@Paul I've had the same experience. Ten years ago my wrists were a mess. I thought I was going to have to stop programming. After switching to a Natural Keyboard the problems with my wrists and shoulders disappeared almost overnight. In Tokyo I had a woman on my team who was one of those super productive people you can't kick out of the office if you tried but she had all kinds of problems with her back and shoulders. She was seeing a chiropractor every week. I tried to get her to switch keyboards but she thought they were, "...just too weird." Eventually I just stole her keyboard and replaced it with a Natural Keyboard. She complained profusely the first day, adapted by the third and stopped needing a chiropractor within a week.

Paul: I dislike cubicles, almost passionately.  I'm so used to Open Plan offices that it seems so weird to block people off from everything behind 3 walls.

Generally I agree, but sometimes its nice to have some isolation when you are code moding. It would be great if you could push a button to have the walls rise or lower :-) In our office we have great spontaneous whiteboard brainstorming sessions with both programmers and the creative team that probably would be less frequent if we had cubicles.

Dan, wow! What a view. I know I've seen it before, but it really is very relaxing. Here is cloudy/hazy Chengdu, we can never look out of a window and get a perfectly clear view. I tried using one of those exercise balls as a chair and I could never get used to it. I'd slowly slump forward until I would almost fall off. I'm liking the standup desk. Even though it gets tiring to stand up, I haven't actually let it limit my coding time. I just ganbatte and press on. But I do take 3 minute breaks more often; that's gotta be healthier than my normal nonstop coding sessions. I gotta say though that at the end of the day I'm wiped.

I love that view :-) People on the second floor have a great view of Manoa's amazing mountains. Its one of the reasons I look forward to going to work in the morning.

I'll have to try a standing desk for a day to see how it goes.

Interesting.  I started reading about it, and decided to just do it.  

 

In my limited area I found a desk that is the perfect width and highly doubt I'll have an easy time finding something else that fits so perfectly, so instead of a new desk, I just built a stand for my current desk.  Some 2x4s, brackets, screws and a drill... did the measurements before hand, had city mill make all the cuts, came home and screwed it all together, took maybe half an hour to forty five minutes. Unscrewed the wheels on the desk and put in double threaded screws, drilled holes in the top of the stand for the screws to sit in (so it doesn't slip off).  Done deal....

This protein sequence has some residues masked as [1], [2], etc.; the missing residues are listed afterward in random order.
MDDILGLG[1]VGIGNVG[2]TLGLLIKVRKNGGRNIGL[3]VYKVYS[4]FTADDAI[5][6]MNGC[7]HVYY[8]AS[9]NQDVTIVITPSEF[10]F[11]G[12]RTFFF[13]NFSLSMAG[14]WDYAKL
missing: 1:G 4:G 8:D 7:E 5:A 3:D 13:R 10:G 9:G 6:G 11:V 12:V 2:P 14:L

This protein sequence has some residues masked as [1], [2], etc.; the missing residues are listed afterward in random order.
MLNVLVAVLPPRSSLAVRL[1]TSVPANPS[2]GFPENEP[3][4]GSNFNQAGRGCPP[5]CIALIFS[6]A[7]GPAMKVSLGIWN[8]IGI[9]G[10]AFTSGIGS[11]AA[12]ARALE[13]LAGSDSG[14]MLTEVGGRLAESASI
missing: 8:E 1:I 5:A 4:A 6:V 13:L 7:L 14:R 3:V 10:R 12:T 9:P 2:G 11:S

It's taking some time to get used to but my back is a whole lot better for it.  Also I don't mind standing for long periods of time at all now, really.  Went to the Social Media thing at Dave & Busters, it was pretty packed so I just stood, didn't bother me in the least. 

 

 

Aloha,

James

I related this discussion to my girlfriend, Erin, who helps people in Kauai and Berkeley with issues such as sports and lifestyle injuries, as well as chronic pain and posture problems. 

 

Here is her response:

 

I'll first say that a standing desk is a great idea, but I really want to recommend Saddle Seats like Salli offers. They are so worth the cost and do much the same thing that standing does: activate your core, simulating the activity of standing.
While it would be difficult to study lab rats in an "activated" laying position versus just laying, my impression from other studies I've read is that activating your core (i.e. psoas and QL) is what activates your fat burning enzymes, as well as promoting good posture and reducing potential back pain and gluteal amnesia. 
I encourage Dan to use exercises from my YogAlign program while coding all day. It primarily involves using a SIP breath technique that allows you to regularly check in with your posture and core activation. The full program is designed to strengthen your core and counteract some of the effects of a life-long sitting lifestyle (not only sedentary people, but anyone who drives a car and learned to sit at a desk 6-8 hrs/day via Grade K-12 common practices).
Ball chairs are less recommended b/c of the low-level bounce/vibration that can be more damaging than helpful.  
Aloha, Erin Wascher (visit manayoga.com)

I'll first say that a standing desk is a great idea, but I really want to recommend Saddle Seats like Salli offers. They are so worth the cost and do much the same thing that standing does: activate your core, simulating the activity of standing.


Interesting. I'm going to check out saddle seats.

On a related note, here was a post from Lifehacker: The "Sitting is Killing You" Infographic.

Reply to Discussion

RSS

Sponsors

web design, web development, localization

© 2020   Created by Daniel Leuck.   Powered by

Badges  |  Report an Issue  |  Terms of Service